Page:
Black Buck by Mateo Askaripour was one of those books that I kept seeing pop up across my Book of the Month groups. That, coupled with the brightly-colored coffee cup cover art, definitely piqued my interest. So when I got the opportunity to read and review this book via NetGalley, I was pumped.
I also felt reading this African American-authored book fit perfectly into my February reads in honor of Black History Month. If you’re looking to honor Black History Month in your February reads, here are a few of my African American-authored favorites:
- The Color of Water: A Black Man’s Tribute to His White Mother by James McBride
- The Color Purple by Toni Morrison
- The Girl with the Louding Voice by Abi Dare
- Such a Fun Age by Kiley Reid (not a favorite of mine, but a book I would recommend reading for the message)
Summary: Darren Vender is happy with his quaint life. He lives in Bed-Stuy, NYC with his loving mother, has a long-term girlfriend he’s crazy about, and is the boss-man at his long-tenured job at Starbucks. His world is turned upside down when he meets Rhett, a wealthy white businessman, who he serves coffee to several times a day. Rhett takes a chance on Darren, molding him into his protege at his rapidly-growing start-up. Darren quickly becomes “Buck,” the only black salesman at Rhett’s company. Buck is thrown into the wild world of sales, and soon his humble life and closest relationships will be threatened by his fast and furious new career.
My Review: I love well-written satire. Black Buck was funny and honest from the first chapter. The characters are authentic and felt so real to me, I felt like they were old friends. Askaripour’s writing is engaging and kept me hooked from start to finish. His descriptions and details are so on point that I could smell the various coffee blends Buck described. I also love the irony of the Starbucks manager hating coffee, but as his career spiraled, he started drinking it for necessity (I can relate these days). I also love the prose Askaripour uses: it gives the story genuine and relevant dialogue.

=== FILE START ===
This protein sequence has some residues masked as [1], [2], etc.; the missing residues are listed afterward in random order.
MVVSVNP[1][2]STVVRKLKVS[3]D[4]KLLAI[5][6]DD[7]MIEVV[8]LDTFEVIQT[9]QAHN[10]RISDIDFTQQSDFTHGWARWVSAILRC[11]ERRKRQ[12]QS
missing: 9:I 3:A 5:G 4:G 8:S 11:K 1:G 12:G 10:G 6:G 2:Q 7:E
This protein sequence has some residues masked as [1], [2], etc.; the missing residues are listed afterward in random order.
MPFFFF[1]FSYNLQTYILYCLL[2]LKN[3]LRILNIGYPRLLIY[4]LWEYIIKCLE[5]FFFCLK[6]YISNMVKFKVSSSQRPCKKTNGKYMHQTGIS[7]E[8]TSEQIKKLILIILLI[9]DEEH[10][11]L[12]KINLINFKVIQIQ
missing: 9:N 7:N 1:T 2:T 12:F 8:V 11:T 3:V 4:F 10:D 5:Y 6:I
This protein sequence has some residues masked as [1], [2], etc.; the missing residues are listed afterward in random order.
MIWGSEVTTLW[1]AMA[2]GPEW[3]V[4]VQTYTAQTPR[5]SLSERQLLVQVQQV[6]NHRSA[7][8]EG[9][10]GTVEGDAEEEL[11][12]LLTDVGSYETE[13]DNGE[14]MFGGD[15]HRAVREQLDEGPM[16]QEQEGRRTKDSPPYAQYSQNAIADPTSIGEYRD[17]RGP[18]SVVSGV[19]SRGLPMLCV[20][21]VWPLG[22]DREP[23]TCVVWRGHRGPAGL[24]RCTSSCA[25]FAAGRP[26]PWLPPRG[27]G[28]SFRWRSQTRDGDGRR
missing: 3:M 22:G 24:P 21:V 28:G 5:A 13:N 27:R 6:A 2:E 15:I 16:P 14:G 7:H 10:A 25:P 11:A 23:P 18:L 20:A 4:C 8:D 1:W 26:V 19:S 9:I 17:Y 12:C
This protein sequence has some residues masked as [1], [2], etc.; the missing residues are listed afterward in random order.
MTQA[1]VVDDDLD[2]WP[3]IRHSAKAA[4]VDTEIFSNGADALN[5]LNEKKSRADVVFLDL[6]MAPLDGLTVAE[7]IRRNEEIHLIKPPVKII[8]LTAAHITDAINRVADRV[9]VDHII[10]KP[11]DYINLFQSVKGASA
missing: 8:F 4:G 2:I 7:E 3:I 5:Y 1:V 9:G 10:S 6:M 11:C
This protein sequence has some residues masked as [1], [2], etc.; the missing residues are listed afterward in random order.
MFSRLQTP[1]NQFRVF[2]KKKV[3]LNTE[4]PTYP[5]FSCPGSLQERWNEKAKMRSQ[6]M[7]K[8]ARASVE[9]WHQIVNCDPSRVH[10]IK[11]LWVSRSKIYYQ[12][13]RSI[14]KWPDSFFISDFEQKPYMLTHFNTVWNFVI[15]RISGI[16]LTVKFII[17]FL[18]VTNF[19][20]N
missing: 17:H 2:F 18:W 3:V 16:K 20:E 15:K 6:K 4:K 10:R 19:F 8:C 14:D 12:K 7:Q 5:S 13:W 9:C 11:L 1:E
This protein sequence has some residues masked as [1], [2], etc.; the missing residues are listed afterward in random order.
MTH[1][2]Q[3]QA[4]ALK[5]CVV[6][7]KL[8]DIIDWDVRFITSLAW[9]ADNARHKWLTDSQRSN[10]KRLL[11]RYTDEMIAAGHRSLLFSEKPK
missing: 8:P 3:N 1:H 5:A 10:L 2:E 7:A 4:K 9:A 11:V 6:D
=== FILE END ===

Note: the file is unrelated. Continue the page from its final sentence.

The only reason this was not a five star read for me was the turn the story took towards the end (no spoilers here). I understand where Askaripour was going with Buck’s set-up, but everything up until that point felt so realistic and plausible. This part lost me: it seemed like too far of a stretch. Yes, I know this type of thing happens. But the story was already going in such a great direction, I felt disappointed that this element had to be added to it. It muddled the message for me. I was certain that Buck ended up in the penthouse (again, no spoilers) for reasons related to Sumwun’s former business ethics or a set-up from the WUSS crowd. I did not expect that turn of events. I did, however, guess who the snitch was. Very well done.
I truly loved the Happy Campers element. It brought the question of diversity–both sides of the coin–to the forefront. I cringed at the WUSS movement. It made me so uncomfortable: everything about the movement was so blatantly racist that I couldn’t fathom it. For a few chapters, I felt ashamed to have the same color skin as those radical characters (that’s how you know an author is creating excellent fiction: when the way you feel and the lasting impression the story leaves on you don’t feel like fiction at all).
At one point, once Buck hit the peak of his success, I wondered what it was going to take to bring him back to his modest roots and ground him. I was so relieved to see him shed the “sales guy” attitude and become human again.
Conclusion: Black Buck was a 4.5 out of 5 stars for me. I truly enjoyed this read, and didn’t hit any dreaded lulls or wonder if I was going to finish it. I loved the characters, cringed at Buck’s missteps in his personal life, and cheered for him as he found his way back to humanity. I definitely recommend reading this book.